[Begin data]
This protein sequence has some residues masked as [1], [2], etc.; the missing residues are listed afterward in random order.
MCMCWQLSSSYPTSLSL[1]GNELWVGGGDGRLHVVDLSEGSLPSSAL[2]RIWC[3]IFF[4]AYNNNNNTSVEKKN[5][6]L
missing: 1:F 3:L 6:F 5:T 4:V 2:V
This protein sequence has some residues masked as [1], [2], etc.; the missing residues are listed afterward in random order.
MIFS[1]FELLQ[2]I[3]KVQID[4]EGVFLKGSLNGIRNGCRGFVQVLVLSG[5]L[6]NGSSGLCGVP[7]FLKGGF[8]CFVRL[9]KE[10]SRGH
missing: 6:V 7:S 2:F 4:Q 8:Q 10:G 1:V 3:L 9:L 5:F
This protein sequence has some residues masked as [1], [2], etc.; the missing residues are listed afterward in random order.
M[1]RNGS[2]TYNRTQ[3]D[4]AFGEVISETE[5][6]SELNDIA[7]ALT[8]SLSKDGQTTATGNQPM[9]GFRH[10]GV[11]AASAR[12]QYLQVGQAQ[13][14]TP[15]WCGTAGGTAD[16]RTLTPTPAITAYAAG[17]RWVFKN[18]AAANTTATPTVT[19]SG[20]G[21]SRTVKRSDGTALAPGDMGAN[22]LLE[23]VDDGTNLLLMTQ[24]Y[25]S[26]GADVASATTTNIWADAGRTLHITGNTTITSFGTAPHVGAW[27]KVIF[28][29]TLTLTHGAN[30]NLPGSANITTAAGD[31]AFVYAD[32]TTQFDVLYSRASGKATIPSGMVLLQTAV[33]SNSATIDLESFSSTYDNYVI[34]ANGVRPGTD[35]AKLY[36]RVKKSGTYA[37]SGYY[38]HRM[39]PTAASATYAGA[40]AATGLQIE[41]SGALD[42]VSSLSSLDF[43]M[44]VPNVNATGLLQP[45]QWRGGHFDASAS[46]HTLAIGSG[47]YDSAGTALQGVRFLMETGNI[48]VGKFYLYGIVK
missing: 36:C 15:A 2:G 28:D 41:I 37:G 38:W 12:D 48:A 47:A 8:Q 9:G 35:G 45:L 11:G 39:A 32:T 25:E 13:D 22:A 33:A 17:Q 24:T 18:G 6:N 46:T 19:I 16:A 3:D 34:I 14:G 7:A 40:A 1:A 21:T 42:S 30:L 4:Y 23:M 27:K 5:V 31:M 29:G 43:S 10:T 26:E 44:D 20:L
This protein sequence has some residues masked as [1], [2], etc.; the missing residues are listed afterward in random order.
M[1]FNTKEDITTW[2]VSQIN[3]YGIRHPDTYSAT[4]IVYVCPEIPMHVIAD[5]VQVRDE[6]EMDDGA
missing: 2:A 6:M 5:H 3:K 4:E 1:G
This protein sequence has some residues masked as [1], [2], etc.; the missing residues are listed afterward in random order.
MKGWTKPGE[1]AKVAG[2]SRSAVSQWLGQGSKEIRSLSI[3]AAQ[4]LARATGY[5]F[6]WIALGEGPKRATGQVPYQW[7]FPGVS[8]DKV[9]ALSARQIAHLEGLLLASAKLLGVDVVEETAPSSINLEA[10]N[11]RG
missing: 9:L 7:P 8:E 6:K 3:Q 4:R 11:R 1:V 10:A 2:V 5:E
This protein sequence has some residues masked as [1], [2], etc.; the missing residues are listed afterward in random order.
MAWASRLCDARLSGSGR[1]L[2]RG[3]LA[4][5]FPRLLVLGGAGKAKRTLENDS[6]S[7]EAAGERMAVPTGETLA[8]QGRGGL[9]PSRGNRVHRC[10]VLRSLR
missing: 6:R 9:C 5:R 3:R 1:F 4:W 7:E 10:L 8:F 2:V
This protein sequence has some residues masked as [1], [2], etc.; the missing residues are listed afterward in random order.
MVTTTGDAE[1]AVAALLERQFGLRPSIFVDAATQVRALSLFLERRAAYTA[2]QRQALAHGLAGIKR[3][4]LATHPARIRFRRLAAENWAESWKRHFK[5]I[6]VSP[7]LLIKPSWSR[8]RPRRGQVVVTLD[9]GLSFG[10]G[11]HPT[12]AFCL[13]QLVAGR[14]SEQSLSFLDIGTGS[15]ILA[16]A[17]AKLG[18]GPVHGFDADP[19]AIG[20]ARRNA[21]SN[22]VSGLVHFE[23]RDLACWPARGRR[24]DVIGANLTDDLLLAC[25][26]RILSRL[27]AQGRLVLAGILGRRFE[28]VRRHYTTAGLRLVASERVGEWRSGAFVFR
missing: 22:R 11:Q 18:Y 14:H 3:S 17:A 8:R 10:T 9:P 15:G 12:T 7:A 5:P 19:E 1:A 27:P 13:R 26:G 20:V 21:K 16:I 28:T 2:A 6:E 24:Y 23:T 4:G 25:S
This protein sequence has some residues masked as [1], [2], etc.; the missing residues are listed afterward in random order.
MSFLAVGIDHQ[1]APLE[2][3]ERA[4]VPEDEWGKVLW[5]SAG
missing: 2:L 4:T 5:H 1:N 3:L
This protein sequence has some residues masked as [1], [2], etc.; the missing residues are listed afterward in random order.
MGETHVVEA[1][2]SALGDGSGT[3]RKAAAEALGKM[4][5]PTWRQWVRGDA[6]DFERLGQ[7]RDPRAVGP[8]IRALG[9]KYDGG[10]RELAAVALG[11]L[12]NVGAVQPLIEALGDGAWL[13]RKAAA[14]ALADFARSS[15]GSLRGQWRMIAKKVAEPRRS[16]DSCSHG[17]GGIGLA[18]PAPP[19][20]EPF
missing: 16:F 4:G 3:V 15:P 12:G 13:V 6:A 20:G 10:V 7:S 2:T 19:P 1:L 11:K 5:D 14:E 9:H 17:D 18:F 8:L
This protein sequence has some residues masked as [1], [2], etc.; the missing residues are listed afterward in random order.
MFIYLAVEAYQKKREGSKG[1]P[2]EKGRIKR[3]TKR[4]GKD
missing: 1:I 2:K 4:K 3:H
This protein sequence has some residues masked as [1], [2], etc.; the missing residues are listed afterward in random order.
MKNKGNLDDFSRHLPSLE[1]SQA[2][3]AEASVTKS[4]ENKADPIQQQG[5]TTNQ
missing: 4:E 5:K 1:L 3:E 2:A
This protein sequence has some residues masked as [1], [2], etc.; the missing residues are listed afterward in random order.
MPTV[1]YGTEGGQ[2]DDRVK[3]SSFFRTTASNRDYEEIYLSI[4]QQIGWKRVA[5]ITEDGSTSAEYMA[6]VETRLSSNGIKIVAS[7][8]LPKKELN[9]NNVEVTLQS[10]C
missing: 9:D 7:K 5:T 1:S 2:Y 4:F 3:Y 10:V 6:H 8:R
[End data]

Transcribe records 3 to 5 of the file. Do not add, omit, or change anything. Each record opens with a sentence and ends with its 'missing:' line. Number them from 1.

This protein sequence has some residues masked as [1], [2], etc.; the missing residues are listed afterward in random order.
M[1]RNGS[2]TYNRTQ[3]D[4]AFGEVISETE[5][6]SELNDIA[7]ALT[8]SLSKDGQTTATGNQPM[9]GFRH[10]GV[11]AASAR[12]QYLQVGQAQ[13][14]TP[15]WCGTAGGTAD[16]RTLTPTPAITAYAAG[17]RWVFKN[18]AAANTTATPTVT[19]SG[20]G[21]SRTVKRSDGTALAPGDMGAN[22]LLE[23]VDDGTNLLLMTQ[24]Y[25]S[26]GADVASATTTNIWADAGRTLHITGNTTITSFGTAPHVGAW[27]KVIF[28][29]TLTLTHGAN[30]NLPGSANITTAAGD[31]AFVYAD[32]TTQFDVLYSRASGKATIPSGMVLLQTAV[33]SNSATIDLESFSSTYDNYVI[34]ANGVRPGTD[35]AKLY[36]RVKKSGTYA[37]SGYY[38]HRM[39]PTAASATYAGA[40]AATGLQIE[41]SGALD[42]VSSLSSLDF[43]M[44]VPNVNATGLLQP[45]QWRGGHFDASAS[46]HTLAIGSG[47]YDSAGTALQGVRFLMETGNI[48]VGKFYLYGIVK
missing: 36:C 15:A 2:G 28:D 41:I 37:G 38:W 12:D 48:A 47:A 8:Q 9:G 35:G 45:L 11:G 39:A 32:T 25:E 13:D 22:A 33:A 17:Q 24:T 18:G 6:N 46:T 19:I 16:A 3:D 34:I 14:G 7:A 40:A 1:A 21:T 42:S 30:L 4:Y 23:M 27:K 5:V 31:M 29:G 43:S 10:T 26:E 44:D 20:L
This protein sequence has some residues masked as [1], [2], etc.; the missing residues are listed afterward in random order.
M[1]FNTKEDITTW[2]VSQIN[3]YGIRHPDTYSAT[4]IVYVCPEIPMHVIAD[5]VQVRDE[6]EMDDGA
missing: 2:A 6:M 5:H 3:K 4:E 1:G
This protein sequence has some residues masked as [1], [2], etc.; the missing residues are listed afterward in random order.
MKGWTKPGE[1]AKVAG[2]SRSAVSQWLGQGSKEIRSLSI[3]AAQ[4]LARATGY[5]F[6]WIALGEGPKRATGQVPYQW[7]FPGVS[8]DKV[9]ALSARQIAHLEGLLLASAKLLGVDVVEETAPSSINLEA[10]N[11]RG
missing: 9:L 7:P 8:E 6:K 3:Q 4:R 11:R 1:V 10:A 2:V 5:E